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Beating the odds !
The Economic Times - 01 Jun 2001


It’s one of those delicious ironies of life. May 31 was `World No Tobacco Day’. It was also the day reports of cigarette major ITC Ltd’s crossing the milestone of Rs.1,000 crore net profits hit the newsstands. Clearly, growing awareness of the harmful effects of cigarette smoking, campaigns being mounted by organisations like the WHO and legislation placing curbs on cigarette smoking in public places have done little to dent the company’s bottom line. Net profit is up 27 per cent from last year’s Rs.792 crore, as is EPS while dividend is up 33 per cent. This is indeed remarkable. Cigarettes are the mainstay of ITC’s business. They account for close to 85 per cent of earnings, with tobacco and agri-products contributing another 10 per cent and other businesses like hotels, paper and packaging bringing in the balance 5 per cent. Given ITC’s overwhelming dependence on cigarettes, one would have expected the company’s performance to dip. Instead it has surpassed market expectations.

What is remarkable is that it has managed to do all this in a slowing economy marked by large-scale smuggling of cigarettes. Smuggled cigarettes are now reported to account for close to 60 per cent of the market in value. Despite this, volumes are up – conclusive proof, if any were needed, of ITC’s marketing acumen. Part of the reason for this has been its ability to migrate brands from its premium segments to a larger spectrum; and then piggyback on the former’s image to hike prices across the board – witness the repositioning of its Classic brand as Wills Classic. Successive hikes in excise duty on cigarettes – a favourite ploy of finance ministers strapped for resource – have been passed on to consumers; without affecting sales adversely. At the same time, ITC is wise enough to read the writing on the wall. It may be a while before cigarette smoking goes out of fashion in India the way it is happening in the west where the number of smokers in on the decline. But the company is aware that in the long run, its reliance on cigarettes must come down. Hence its foray into apparel and accessories with its Lifestyle Retailing Business which launched the Wills Sports brand in April and into the greetings cards business with `Expressions’. A winning strategy ?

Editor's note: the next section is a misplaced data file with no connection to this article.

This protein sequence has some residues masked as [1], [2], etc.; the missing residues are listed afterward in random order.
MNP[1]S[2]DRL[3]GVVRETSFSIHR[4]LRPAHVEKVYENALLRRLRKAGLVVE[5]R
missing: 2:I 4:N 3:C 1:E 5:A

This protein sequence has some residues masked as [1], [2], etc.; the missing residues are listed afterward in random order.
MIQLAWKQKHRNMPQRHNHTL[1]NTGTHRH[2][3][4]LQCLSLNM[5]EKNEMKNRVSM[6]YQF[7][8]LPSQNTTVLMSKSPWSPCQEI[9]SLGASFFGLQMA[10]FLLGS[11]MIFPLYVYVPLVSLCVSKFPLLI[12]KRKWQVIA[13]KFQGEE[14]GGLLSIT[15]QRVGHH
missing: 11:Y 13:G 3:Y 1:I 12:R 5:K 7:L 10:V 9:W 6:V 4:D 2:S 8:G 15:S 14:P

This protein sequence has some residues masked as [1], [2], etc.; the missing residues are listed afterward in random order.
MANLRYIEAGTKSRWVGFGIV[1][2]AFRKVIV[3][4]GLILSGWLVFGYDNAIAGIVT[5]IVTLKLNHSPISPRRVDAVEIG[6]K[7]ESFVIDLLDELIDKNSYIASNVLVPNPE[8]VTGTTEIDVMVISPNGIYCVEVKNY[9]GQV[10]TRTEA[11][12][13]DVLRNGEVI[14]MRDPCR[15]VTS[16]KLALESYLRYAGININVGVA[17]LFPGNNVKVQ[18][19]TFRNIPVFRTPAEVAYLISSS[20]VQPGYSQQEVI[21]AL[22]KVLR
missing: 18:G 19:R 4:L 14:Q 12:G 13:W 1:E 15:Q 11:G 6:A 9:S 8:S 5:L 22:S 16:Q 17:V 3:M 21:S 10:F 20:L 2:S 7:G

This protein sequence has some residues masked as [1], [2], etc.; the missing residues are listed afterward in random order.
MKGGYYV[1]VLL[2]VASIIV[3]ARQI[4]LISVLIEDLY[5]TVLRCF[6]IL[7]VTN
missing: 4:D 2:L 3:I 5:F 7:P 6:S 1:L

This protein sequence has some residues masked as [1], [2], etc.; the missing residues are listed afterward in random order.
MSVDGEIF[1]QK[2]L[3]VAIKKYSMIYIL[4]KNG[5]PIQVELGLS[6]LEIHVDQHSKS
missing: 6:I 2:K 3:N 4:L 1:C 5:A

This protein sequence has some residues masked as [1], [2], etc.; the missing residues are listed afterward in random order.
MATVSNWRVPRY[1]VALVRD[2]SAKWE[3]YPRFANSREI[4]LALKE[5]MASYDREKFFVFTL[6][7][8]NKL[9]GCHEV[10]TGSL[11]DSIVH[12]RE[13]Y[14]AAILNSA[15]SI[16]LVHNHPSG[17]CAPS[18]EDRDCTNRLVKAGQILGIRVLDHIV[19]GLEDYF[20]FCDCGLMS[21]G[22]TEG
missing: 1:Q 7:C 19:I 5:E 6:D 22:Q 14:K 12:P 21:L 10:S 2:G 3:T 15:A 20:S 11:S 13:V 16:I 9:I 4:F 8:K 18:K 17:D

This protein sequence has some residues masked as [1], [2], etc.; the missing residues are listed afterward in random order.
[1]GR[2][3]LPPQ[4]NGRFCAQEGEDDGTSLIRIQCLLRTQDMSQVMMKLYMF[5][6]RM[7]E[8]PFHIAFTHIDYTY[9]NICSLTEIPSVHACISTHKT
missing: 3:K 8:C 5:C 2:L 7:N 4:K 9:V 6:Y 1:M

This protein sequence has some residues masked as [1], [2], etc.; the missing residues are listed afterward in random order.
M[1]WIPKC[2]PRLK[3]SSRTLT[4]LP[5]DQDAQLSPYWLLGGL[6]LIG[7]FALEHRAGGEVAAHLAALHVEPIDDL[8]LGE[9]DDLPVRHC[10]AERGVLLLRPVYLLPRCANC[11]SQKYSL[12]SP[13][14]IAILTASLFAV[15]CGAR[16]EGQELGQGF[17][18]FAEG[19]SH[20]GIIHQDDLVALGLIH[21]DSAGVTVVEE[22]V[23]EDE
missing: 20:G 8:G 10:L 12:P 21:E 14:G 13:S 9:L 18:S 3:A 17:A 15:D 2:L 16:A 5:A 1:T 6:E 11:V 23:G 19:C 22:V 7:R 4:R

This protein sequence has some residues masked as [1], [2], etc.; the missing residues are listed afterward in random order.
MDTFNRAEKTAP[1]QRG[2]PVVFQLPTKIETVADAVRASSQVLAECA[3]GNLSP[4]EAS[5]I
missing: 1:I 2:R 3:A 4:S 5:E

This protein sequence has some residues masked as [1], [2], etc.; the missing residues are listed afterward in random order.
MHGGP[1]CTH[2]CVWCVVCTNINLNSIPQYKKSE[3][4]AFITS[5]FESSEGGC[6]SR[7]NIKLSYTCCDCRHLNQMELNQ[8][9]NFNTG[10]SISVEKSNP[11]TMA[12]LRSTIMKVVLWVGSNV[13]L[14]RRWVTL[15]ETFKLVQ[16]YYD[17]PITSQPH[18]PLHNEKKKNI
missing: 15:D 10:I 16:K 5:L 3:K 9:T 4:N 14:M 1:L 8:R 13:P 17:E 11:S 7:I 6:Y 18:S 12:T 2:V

Cigarettes constitute only 16 per cent of all the tobacco consumed in India. Bidis and chewing tobacco together make up the remaining 84 per cent.

This is in sharp contrast to the pattern of tobacco consumption in the rest of the world, where cigarettes account for over 90 per cent of all the tobacco consumed.

Cigarettes account for only 65 per cent of the net revenue of the ITC Group.